by Kasmeister on Feb 14th in Personal
After three years I finally finished clearing out my Dad’s storage unit. I’ve been working on it since he passed away and now, finally, it’s all gone. My Dad’s “treasures” consisted of items that my family and I pulled from the wreckage of his basement after 40 years of hording. We took over 20 truckloads directly to the dump. Twenty!! I was astonished that in the midst of so much stuff, that there was so little that was worth keeping.
Granted, my Dad grew up during the Depression and in a time when you didn’t throw things out – you fixed them. And if you couldn’t fix them, you used them for parts. Yet my Dad had so many stored parts that our basement looked like a hardware store after an explosion.
I remember one Saturday going to my parent’s house while they were out of town. I went to see if I could discretely “remove” some items without my Dad noticing. The writing had been on the wall for a while that they would soon be moving to a senior’s complex. I had already started to identify a few items that I wanted for myself, but first, some junk had to go.
As I looked around my Dad’s “workshop,” which over the years had morphed into a junk room and an occasional place to store potatoes, I decided on what I would get rid of first. Within a few minutes I had loaded up five old televisions. Yes, you read that right – FIVE. Now lots of people have an old TV kicking around. My Dad, however, had sets produced during the administration of every U.S. President over the last 40 years!
As I loaded up the sets into the back of my van, I felt a certain sense of guilt that I was “stealing” my Dad’s old junk. I know he hadn’t touched any of those sets for years – some for decades – but it was still his stuff. (Not surprisingly he never noticed.) As I drove to the Eco-Centre I thought about the many times our family gathered around one of those televisions to watch The Wonderful World of Disney or Hockey Night in Canada or…. (I can’t think of any more because we never had cable.)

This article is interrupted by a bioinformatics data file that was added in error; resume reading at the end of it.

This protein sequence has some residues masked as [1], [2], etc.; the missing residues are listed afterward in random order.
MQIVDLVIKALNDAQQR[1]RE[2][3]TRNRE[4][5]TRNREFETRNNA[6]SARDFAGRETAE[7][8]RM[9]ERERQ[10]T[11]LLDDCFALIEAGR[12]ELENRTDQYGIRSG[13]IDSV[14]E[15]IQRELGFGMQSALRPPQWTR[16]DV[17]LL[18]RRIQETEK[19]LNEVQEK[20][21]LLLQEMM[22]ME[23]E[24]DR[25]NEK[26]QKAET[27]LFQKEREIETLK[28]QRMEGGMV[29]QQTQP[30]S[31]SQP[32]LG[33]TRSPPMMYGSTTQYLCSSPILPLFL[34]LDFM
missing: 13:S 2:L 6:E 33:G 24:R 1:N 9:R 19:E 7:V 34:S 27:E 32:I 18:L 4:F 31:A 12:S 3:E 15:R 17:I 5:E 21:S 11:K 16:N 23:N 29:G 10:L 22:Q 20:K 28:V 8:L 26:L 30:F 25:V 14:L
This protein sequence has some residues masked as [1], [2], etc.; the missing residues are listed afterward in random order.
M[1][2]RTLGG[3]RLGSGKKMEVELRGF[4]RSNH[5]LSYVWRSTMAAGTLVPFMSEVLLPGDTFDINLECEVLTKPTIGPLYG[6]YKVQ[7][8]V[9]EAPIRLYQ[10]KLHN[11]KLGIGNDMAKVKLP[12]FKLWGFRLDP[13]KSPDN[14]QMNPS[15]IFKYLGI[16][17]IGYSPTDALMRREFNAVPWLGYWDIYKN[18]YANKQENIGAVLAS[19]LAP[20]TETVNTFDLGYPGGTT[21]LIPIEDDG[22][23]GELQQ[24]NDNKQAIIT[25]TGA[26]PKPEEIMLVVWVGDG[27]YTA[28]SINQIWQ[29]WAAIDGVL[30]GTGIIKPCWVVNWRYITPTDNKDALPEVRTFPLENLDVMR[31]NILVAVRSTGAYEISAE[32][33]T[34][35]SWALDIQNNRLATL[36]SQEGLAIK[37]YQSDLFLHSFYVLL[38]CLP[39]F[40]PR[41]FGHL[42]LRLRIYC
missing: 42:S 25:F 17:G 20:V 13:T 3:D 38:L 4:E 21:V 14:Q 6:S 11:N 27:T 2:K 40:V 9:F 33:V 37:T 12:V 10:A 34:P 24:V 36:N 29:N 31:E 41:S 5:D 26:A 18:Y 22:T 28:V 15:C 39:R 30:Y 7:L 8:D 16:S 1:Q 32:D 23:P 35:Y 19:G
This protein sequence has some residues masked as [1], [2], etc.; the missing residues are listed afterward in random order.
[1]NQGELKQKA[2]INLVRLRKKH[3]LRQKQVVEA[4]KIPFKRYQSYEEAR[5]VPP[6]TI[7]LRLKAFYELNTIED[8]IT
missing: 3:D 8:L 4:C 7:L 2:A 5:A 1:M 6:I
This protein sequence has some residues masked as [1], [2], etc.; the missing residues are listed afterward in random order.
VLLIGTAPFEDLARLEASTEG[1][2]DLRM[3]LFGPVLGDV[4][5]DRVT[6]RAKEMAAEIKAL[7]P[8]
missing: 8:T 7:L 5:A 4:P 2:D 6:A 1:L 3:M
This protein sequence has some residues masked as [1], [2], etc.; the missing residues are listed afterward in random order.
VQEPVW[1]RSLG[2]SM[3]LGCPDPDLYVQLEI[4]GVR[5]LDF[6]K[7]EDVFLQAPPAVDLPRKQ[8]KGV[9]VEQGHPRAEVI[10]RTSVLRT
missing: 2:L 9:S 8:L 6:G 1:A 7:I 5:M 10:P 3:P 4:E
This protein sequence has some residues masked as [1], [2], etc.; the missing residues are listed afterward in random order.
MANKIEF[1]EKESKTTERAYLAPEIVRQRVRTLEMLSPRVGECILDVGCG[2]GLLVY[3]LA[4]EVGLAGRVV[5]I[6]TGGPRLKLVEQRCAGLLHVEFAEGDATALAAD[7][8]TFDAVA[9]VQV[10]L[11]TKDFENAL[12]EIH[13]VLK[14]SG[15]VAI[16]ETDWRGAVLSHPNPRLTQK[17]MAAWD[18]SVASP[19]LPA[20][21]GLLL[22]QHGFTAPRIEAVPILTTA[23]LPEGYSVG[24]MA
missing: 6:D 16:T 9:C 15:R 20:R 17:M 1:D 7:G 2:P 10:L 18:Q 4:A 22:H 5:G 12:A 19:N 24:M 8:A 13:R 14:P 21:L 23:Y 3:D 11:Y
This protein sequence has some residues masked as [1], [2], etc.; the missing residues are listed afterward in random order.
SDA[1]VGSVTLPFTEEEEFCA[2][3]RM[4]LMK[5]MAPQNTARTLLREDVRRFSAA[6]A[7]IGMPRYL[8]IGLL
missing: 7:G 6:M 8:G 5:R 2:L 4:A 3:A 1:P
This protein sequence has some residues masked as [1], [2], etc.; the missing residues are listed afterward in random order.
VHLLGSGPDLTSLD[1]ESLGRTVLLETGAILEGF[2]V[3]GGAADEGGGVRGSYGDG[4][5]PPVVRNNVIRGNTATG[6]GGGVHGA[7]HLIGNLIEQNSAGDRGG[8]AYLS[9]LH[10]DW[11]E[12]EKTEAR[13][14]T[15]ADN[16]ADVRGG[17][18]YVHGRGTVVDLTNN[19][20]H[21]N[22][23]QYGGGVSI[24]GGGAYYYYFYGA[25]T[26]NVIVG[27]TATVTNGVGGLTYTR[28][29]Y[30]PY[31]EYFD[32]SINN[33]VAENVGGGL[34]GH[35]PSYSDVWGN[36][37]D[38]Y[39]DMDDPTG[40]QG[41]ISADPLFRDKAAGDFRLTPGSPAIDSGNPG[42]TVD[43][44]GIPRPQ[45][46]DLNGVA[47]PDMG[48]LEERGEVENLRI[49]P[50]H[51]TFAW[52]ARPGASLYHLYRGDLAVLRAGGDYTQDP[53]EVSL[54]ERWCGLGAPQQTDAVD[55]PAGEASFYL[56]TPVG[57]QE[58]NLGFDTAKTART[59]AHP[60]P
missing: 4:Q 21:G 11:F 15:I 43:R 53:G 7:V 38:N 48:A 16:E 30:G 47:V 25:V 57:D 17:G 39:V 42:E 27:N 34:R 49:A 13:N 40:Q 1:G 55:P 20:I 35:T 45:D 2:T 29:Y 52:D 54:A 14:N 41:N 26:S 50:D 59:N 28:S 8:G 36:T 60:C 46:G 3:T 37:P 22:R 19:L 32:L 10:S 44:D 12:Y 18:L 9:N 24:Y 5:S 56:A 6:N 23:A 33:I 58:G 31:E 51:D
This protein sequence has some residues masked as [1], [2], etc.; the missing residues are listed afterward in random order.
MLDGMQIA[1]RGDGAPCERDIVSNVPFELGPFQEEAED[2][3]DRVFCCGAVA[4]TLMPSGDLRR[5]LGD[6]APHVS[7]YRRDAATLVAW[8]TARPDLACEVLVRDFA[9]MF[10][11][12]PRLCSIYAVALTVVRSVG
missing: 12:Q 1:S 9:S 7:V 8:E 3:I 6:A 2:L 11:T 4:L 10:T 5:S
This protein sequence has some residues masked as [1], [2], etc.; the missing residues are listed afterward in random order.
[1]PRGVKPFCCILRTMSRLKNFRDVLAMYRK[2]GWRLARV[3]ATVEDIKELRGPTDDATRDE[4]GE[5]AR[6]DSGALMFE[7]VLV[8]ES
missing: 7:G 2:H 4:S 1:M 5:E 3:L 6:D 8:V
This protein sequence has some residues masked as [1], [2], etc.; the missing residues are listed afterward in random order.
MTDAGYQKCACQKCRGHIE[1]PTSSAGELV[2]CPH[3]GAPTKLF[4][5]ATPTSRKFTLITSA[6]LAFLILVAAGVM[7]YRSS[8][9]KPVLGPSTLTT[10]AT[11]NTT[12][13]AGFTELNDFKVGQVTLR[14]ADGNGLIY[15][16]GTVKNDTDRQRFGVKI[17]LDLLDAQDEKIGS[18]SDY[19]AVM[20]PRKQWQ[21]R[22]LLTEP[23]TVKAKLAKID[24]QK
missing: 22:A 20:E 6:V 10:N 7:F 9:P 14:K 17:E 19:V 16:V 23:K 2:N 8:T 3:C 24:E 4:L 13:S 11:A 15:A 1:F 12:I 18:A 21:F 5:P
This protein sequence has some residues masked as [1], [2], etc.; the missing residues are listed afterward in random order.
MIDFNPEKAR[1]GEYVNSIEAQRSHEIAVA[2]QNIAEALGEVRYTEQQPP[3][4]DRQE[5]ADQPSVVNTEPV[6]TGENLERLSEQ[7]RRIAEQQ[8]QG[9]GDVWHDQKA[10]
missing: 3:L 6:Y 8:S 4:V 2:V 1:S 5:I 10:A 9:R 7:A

I especially remember one of those TV sets because I used to play with it when my friends and I would use the cold room as a make shift bridge aboard the Starship Enterprise. As far as playrooms go, I had the best.
My Dad had lots of old equipment from his days in radio broadcasting. Giant reel-to-reel players, that once providing background music to doctors and dentist offices, were now computer stations for my space adventures. Old Morse code keys, that actually worked, were rigged for tapping out messages to the Klingon ships we would encounter. Knobs and levers and dials aplenty made our play time a very hands-on experience. And the best part was our view screen.
That old black and white TV with the gray metal sides that now rattled around in the back of my van, had just enough life left in it to create some pretty amazing visuals when I was a kid. The snowy gray picture would morph into a flash when it was shut off. That was the explosion. Depending on how good a captain I was, it might take several shots before the enemy ship was destroyed. Once it was gone, the explosion would slowly retreat into a small bright beam of light in the center of the screen, shrinking until it completely disappeared. Sometimes it meant they had jumped to warp, but they never got away.
My childhood was framed by the junk we hauled away to the dump.
Old white plastic bowling pins were lobbed like grenades as we played, “Hogan’s Heroes” in the backyard. The handle off an old lawnmower was a howitzer and cardboard boxes were the trenches in which we hid. An abandoned set of black leather gloves were just like the kind Batman wore as he and Robin dispensed with the Riddler and the bodyguards of the Penguin. We wore them now and when we did, no one could defeat us. We painted giant sheets of discarded plywood using near empty cans of white paint my father set behind the garage. Now those sheets were forts. Parts of an old crib formed the floor for a hideaway in the attic of our garage. For years it was a den for my older brothers and their nefarious weed. But they grew up, left home, and for me it became a place to host an open camp fire – that is until the fire department showed up.
Junk. Spaces. Imagination.
I am so thankful that there was no such thing as computers, and Ipods, and Xbox when I was growing up. Lobbing an old Wii console just wouldn’t be the same as an old bowling pin. Although, some days, it might give me the same sense of satisfaction.